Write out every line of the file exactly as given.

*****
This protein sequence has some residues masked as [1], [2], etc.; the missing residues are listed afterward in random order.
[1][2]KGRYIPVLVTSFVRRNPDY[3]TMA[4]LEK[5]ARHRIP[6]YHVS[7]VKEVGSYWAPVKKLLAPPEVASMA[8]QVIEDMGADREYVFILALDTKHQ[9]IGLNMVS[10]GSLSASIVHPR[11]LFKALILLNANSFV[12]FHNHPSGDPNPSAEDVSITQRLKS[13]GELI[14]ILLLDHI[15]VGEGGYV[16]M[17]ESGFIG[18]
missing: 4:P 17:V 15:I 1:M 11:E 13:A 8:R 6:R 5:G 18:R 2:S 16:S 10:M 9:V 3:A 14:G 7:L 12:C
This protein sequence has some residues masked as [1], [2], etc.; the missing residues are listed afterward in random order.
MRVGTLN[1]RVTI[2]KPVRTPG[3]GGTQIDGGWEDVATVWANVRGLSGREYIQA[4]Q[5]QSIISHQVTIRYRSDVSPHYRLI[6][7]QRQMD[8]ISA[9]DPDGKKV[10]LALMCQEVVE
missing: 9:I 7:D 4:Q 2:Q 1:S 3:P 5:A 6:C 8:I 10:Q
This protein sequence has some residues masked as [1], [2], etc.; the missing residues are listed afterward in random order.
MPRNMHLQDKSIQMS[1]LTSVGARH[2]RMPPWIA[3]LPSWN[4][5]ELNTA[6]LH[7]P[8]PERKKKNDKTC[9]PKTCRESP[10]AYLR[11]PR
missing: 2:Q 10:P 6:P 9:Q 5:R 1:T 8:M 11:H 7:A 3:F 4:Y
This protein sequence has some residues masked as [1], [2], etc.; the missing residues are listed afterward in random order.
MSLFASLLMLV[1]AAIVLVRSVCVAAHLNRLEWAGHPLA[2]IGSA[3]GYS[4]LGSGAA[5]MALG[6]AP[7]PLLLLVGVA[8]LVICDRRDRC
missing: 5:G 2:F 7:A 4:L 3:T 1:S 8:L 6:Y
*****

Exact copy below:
This protein sequence has some residues masked as [1], [2], etc.; the missing residues are listed afterward in random order.
[1][2]KGRYIPVLVTSFVRRNPDY[3]TMA[4]LEK[5]ARHRIP[6]YHVS[7]VKEVGSYWAPVKKLLAPPEVASMA[8]QVIEDMGADREYVFILALDTKHQ[9]IGLNMVS[10]GSLSASIVHPR[11]LFKALILLNANSFV[12]FHNHPSGDPNPSAEDVSITQRLKS[13]GELI[14]ILLLDHI[15]VGEGGYV[16]M[17]ESGFIG[18]
missing: 4:P 17:V 15:I 1:M 11:E 13:A 8:R 6:R 5:G 18:R 2:S 16:S 10:M 9:V 3:A 14:G 7:L 12:C
This protein sequence has some residues masked as [1], [2], etc.; the missing residues are listed afterward in random order.
MRVGTLN[1]RVTI[2]KPVRTPG[3]GGTQIDGGWEDVATVWANVRGLSGREYIQA[4]Q[5]QSIISHQVTIRYRSDVSPHYRLI[6][7]QRQMD[8]ISA[9]DPDGKKV[10]LALMCQEVVE
missing: 9:I 7:D 4:Q 2:Q 1:S 3:P 5:A 6:C 8:I 10:Q
This protein sequence has some residues masked as [1], [2], etc.; the missing residues are listed afterward in random order.
MPRNMHLQDKSIQMS[1]LTSVGARH[2]RMPPWIA[3]LPSWN[4][5]ELNTA[6]LH[7]P[8]PERKKKNDKTC[9]PKTCRESP[10]AYLR[11]PR
missing: 2:Q 10:P 6:P 9:Q 5:R 1:T 8:M 11:H 7:A 3:F 4:Y
This protein sequence has some residues masked as [1], [2], etc.; the missing residues are listed afterward in random order.
MSLFASLLMLV[1]AAIVLVRSVCVAAHLNRLEWAGHPLA[2]IGSA[3]GYS[4]LGSGAA[5]MALG[6]AP[7]PLLLLVGVA[8]LVICDRRDRC
missing: 5:G 2:F 7:A 4:L 3:T 1:S 8:L 6:Y